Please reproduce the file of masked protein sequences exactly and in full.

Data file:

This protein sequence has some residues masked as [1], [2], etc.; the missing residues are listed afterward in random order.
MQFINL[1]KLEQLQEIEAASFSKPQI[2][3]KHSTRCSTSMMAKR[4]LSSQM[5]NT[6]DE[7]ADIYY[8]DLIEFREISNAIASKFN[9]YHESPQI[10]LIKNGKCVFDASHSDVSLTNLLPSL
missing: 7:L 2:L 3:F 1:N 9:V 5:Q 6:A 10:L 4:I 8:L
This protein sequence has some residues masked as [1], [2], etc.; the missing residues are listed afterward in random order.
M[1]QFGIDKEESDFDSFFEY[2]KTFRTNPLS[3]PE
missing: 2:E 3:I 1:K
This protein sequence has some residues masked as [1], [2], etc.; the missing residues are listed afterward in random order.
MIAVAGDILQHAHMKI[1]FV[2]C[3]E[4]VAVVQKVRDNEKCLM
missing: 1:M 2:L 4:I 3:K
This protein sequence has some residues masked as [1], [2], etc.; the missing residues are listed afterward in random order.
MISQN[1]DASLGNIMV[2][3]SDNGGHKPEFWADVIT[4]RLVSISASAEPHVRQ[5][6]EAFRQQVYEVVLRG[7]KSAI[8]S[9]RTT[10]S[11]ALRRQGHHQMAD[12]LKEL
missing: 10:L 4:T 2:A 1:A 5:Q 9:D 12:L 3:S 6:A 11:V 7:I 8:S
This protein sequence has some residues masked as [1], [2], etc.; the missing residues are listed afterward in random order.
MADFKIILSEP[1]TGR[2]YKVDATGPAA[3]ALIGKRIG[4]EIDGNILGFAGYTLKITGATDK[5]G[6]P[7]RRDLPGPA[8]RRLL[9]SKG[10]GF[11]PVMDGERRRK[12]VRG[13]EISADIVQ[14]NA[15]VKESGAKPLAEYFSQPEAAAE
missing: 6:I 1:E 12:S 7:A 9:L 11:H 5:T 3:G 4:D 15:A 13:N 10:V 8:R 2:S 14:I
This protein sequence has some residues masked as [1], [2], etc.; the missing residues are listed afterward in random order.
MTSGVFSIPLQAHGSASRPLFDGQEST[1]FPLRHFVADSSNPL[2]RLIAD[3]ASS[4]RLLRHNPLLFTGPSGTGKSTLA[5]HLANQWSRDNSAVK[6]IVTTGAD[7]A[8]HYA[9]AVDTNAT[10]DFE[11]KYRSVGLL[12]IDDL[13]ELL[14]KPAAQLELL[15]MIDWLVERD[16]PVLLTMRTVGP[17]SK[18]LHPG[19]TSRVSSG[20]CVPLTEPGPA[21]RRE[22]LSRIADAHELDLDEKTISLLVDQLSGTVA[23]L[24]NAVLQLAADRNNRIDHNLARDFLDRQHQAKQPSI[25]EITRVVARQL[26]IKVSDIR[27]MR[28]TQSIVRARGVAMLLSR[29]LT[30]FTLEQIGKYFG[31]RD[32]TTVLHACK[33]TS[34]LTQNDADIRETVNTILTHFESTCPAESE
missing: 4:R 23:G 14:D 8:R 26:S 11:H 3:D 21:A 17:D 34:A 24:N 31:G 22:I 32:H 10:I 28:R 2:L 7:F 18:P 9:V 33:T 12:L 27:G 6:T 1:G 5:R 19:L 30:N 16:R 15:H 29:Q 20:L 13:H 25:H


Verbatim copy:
This protein sequence has some residues masked as [1], [2], etc.; the missing residues are listed afterward in random order.
MQFINL[1]KLEQLQEIEAASFSKPQI[2][3]KHSTRCSTSMMAKR[4]LSSQM[5]NT[6]DE[7]ADIYY[8]DLIEFREISNAIASKFN[9]YHESPQI[10]LIKNGKCVFDASHSDVSLTNLLPSL
missing: 7:L 2:L 3:F 1:N 9:V 5:Q 6:A 10:L 4:I 8:L
This protein sequence has some residues masked as [1], [2], etc.; the missing residues are listed afterward in random order.
M[1]QFGIDKEESDFDSFFEY[2]KTFRTNPLS[3]PE
missing: 2:E 3:I 1:K
This protein sequence has some residues masked as [1], [2], etc.; the missing residues are listed afterward in random order.
MIAVAGDILQHAHMKI[1]FV[2]C[3]E[4]VAVVQKVRDNEKCLM
missing: 1:M 2:L 4:I 3:K
This protein sequence has some residues masked as [1], [2], etc.; the missing residues are listed afterward in random order.
MISQN[1]DASLGNIMV[2][3]SDNGGHKPEFWADVIT[4]RLVSISASAEPHVRQ[5][6]EAFRQQVYEVVLRG[7]KSAI[8]S[9]RTT[10]S[11]ALRRQGHHQMAD[12]LKEL
missing: 10:L 4:T 2:A 1:A 5:Q 9:D 12:L 3:S 6:A 11:V 7:I 8:S
This protein sequence has some residues masked as [1], [2], etc.; the missing residues are listed afterward in random order.
MADFKIILSEP[1]TGR[2]YKVDATGPAA[3]ALIGKRIG[4]EIDGNILGFAGYTLKITGATDK[5]G[6]P[7]RRDLPGPA[8]RRLL[9]SKG[10]GF[11]PVMDGERRRK[12]VRG[13]EISADIVQ[14]NA[15]VKESGAKPLAEYFSQPEAAAE
missing: 6:I 1:E 12:S 7:A 9:L 11:H 5:T 3:G 4:D 15:A 13:N 10:V 8:R 2:S 14:I
This protein sequence has some residues masked as [1], [2], etc.; the missing residues are listed afterward in random order.
MTSGVFSIPLQAHGSASRPLFDGQEST[1]FPLRHFVADSSNPL[2]RLIAD[3]ASS[4]RLLRHNPLLFTGPSGTGKSTLA[5]HLANQWSRDNSAVK[6]IVTTGAD[7]A[8]HYA[9]AVDTNAT[10]DFE[11]KYRSVGLL[12]IDDL[13]ELL[14]KPAAQLELL[15]MIDWLVERD[16]PVLLTMRTVGP[17]SK[18]LHPG[19]TSRVSSG[20]CVPLTEPGPA[21]RRE[22]LSRIADAHELDLDEKTISLLVDQLSGTVA[23]L[24]NAVLQLAADRNNRIDHNLARDFLDRQHQAKQPSI[25]EITRVVARQL[26]IKVSDIR[27]MR[28]TQSIVRARGVAMLLSR[29]LT[30]FTLEQIGKYFG[31]RD[32]TTVLHACK[33]TS[34]LTQNDADIRETVNTILTHFESTCPAESE
missing: 4:R 23:G 14:D 8:R 26:S 11:H 3:D 21:A 17:D 34:A 24:N 31:G 22:I 32:H 10:I 28:R 2:L 7:F 18:P 9:V 33:T 12:L 27:G 6:T 1:G 5:R 19:L 30:N 16:R 15:H 29:Q 20:L 13:H 25:H